The Queen Elizabeth I Theory That Would Change Everything

You can say what you want about England's monarchy, but one fact that remains nearly inarguable is that the kingdom has been at its heights of peace and prosperity when there was a woman on the throne. Of the six longest-serving monarchs, three are women: Elizabeth II and Victoria, who served the longest, respectively, and the one who paved the way for both of them — Elizabeth I.

Among other things, Queen Elizabeth I's reign saw a period of relative peace after years of violent religious conflict, a flourishing of the arts (including the career of William Shakespeare), and the historic defeat of the Spanish Armada. Liz The First even developed her own little cult of personality, getting celebrated as "The Virgin Queen" due to her refusal to marry, and even getting an entire era — the "Elizabethan Era" — named after her.

What is it about having a woman on the throne that creates peace and prosperity in England? Well, in the case of Elizabeth I, at least, it may have been that she wasn't a woman at all (via Mental Floss). We mean, she probably was. But at least one moderately famous person was pretty convinced she wasn't. Let's take a look!

Was Elizabeth I actually a man?

The theory here was first recorded by Bram Stoker, whom you probably know better as the guy who wrote "Dracula," along with a dozen or so other books you've never heard of. In his nonfiction work "Famous Impostors," he posited that Queen Liz, back when she was about 10, was sent to Bisley, Gloucestershire, in order to escape the plague. Unfortunately, she became ill and died, right as her father, Henry VIII, was coming to check-in. Panicked and fearful of Henry's wrath, her governess searched far and wide for a girl to stand in for her; unfortunately, the best she could do was a boy. Henry shrugged, said, "Close enough," and just went with it.

According to Stoker, this explains all sorts of weird things about Queen Elizabeth's reign, including why she never married and why she would only let her private doctors examine her. Elizabeth I also famously forbade any autopsy on her body, and once — in a speech to English troops — announced, "I have the heart and stomach of a king." Per History Answers, Bram "Professional Writer" Stoker was pretty sure this was not a metaphor.

The final piece of evidence for Stoker? In Bisley, there was a May Day tradition of dressing a local boy up in Tudor-era drag, which could only mean one thing: that the future Queen Elizabeth died there and was replaced by a boy. It definitely couldn't mean anything else.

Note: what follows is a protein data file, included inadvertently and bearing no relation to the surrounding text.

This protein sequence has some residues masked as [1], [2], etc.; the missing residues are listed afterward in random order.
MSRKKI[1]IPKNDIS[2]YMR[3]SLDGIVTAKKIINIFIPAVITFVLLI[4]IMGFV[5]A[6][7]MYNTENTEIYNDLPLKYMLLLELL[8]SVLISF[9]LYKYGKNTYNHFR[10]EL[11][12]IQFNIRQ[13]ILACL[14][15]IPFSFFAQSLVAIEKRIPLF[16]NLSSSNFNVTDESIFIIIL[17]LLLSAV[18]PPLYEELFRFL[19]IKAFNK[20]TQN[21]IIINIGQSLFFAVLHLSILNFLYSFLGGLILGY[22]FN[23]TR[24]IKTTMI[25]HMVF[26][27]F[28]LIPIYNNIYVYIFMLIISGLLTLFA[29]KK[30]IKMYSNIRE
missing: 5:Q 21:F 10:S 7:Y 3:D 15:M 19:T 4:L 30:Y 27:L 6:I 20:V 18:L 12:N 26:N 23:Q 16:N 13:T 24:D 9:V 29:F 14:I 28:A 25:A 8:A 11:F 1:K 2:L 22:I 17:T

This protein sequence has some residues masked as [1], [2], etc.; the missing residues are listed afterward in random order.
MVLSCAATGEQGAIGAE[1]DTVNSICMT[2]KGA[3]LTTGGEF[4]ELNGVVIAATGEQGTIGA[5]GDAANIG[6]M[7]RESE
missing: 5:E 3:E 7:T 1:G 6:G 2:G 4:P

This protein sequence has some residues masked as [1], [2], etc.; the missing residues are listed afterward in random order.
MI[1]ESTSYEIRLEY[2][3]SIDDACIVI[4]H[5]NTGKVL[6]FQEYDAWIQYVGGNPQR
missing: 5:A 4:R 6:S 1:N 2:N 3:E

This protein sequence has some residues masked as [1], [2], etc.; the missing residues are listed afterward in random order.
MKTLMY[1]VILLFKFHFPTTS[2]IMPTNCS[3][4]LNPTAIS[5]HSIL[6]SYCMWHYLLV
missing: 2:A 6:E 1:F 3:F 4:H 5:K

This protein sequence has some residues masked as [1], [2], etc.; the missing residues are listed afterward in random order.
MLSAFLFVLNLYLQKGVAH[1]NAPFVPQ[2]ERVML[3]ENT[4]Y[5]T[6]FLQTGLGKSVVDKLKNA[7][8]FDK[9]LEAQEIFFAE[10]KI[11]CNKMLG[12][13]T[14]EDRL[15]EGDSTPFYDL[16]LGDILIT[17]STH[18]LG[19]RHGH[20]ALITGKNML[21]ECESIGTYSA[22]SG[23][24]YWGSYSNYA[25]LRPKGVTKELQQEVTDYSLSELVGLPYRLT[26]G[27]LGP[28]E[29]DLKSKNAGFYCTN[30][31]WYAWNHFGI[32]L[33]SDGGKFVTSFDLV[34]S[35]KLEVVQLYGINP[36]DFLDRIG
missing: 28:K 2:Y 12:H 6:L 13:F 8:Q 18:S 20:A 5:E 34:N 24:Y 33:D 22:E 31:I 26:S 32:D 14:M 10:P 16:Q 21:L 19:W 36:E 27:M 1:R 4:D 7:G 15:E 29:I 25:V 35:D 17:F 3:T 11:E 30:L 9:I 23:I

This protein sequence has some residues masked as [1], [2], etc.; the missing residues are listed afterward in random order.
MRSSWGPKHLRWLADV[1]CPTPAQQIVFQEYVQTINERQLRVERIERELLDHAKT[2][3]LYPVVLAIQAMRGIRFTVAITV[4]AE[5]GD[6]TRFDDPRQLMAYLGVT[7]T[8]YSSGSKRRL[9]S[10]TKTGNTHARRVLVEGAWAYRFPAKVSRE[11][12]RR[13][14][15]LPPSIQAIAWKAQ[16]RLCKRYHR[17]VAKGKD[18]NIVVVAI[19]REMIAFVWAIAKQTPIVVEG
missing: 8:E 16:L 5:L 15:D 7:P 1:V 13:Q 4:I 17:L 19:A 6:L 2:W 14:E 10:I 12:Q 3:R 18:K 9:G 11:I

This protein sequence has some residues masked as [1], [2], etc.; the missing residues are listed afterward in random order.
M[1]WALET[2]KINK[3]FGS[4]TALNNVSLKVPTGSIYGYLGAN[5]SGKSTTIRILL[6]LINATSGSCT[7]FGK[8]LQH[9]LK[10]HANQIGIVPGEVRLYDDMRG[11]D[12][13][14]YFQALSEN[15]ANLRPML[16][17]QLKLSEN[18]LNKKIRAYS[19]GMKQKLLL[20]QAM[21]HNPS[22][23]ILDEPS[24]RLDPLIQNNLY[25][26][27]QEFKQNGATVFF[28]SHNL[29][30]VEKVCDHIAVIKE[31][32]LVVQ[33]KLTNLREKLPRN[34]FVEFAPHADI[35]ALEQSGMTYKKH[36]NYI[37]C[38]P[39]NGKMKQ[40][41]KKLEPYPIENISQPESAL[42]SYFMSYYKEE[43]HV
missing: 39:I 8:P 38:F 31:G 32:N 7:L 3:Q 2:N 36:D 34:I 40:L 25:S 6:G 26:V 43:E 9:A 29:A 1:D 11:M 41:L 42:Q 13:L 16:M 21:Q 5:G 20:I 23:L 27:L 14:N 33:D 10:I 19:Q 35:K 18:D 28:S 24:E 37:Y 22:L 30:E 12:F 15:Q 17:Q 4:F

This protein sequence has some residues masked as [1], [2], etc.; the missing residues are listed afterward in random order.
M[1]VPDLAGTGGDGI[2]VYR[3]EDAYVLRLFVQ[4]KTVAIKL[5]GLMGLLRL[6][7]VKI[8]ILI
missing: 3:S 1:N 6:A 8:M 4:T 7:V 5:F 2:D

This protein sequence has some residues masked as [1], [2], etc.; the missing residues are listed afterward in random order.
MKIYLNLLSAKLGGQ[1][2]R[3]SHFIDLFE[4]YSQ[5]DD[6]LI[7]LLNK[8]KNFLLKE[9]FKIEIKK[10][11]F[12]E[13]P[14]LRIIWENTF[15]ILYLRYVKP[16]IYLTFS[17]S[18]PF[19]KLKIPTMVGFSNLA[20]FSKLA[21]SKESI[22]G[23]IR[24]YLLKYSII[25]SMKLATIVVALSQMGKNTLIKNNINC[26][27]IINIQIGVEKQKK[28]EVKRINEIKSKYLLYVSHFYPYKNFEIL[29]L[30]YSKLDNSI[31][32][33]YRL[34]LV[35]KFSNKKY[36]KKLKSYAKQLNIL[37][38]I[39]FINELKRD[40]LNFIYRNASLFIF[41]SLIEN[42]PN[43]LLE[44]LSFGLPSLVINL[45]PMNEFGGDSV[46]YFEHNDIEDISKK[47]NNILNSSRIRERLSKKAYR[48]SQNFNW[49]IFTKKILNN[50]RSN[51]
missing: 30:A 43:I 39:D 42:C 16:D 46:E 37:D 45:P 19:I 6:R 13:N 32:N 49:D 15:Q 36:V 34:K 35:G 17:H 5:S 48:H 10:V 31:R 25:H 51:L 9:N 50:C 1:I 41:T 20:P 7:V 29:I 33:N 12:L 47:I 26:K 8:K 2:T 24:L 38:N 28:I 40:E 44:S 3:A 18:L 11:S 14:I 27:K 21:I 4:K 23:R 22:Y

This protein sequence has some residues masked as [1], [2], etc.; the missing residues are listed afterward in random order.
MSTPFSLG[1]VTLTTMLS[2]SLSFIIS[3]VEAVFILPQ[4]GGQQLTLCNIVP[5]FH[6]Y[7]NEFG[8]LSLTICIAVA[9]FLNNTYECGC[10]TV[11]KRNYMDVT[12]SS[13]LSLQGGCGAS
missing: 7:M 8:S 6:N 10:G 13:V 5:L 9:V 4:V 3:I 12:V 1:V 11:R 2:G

This story is almost definitely not true

It probably goes without saying that a lot of the appeal of this rumor is just good, old-fashioned sexism: A woman couldn't possibly be interested in ruling an entire country, let alone be any good at it. Outside of that and a bit of playing connect-the-dots with random data points, there's really nothing to this theory.

In the first place, there's no evidence that Elizabeth I ever was sent to Bisley. And, despite (probably?) remaining a virgin, Elizabeth I did have several romantic partners, at least a couple of whom got close enough to (presumably) notice things like Adam's apples or five o'clock shadows. One of these suitors, King Philip II of Spain, actually went so far as to ask Elizabeth's laundress if she menstruated normally to make sure she was fertile before proposing marriage; the laundress confirmed that Aunt Flo did indeed visit regularly (via Historic Mysteries).

So even the circumstantial evidence for the theory really doesn't hold up very well. Where, then, did such a wild idea come from? According to the BBC, the whole thing started as a rumor spread by a Bisley-area priest as a joke. In the 19th century, a hidden grave holding the skeleton of a child in Tudor-era clothing was discovered, and Thomas Keble, the local rector, thought "Wouldn't it be wild if this were Queen Elizabeth?" Things just sort of spiraled out of control from there, until a guy who wrote vampire fanfic for a living decided he was an expert in history.